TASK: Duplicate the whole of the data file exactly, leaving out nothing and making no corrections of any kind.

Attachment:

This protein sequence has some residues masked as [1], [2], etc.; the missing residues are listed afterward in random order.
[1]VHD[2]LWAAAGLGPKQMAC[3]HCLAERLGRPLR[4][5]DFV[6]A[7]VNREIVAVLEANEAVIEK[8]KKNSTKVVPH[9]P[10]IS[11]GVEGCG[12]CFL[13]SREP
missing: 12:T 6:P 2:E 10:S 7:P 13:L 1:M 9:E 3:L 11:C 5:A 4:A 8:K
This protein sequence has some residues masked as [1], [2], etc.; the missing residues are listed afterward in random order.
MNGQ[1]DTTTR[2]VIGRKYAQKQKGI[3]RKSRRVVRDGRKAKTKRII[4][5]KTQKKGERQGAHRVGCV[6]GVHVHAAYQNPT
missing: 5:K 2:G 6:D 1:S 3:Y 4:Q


This protein sequence has some residues masked as [1], [2], etc.; the missing residues are listed afterward in random order.
[1]VHD[2]LWAAAGLGPKQMAC[3]HCLAERLGRPLR[4][5]DFV[6]A[7]VNREIVAVLEANEAVIEK[8]KKNSTKVVPH[9]P[10]IS[11]GVEGCG[12]CFL[13]SREP
missing: 12:T 6:P 2:E 10:S 7:P 13:L 1:M 9:E 3:L 11:C 5:A 4:A 8:K
This protein sequence has some residues masked as [1], [2], etc.; the missing residues are listed afterward in random order.
MNGQ[1]DTTTR[2]VIGRKYAQKQKGI[3]RKSRRVVRDGRKAKTKRII[4][5]KTQKKGERQGAHRVGCV[6]GVHVHAAYQNPT
missing: 5:K 2:G 6:D 1:S 3:Y 4:Q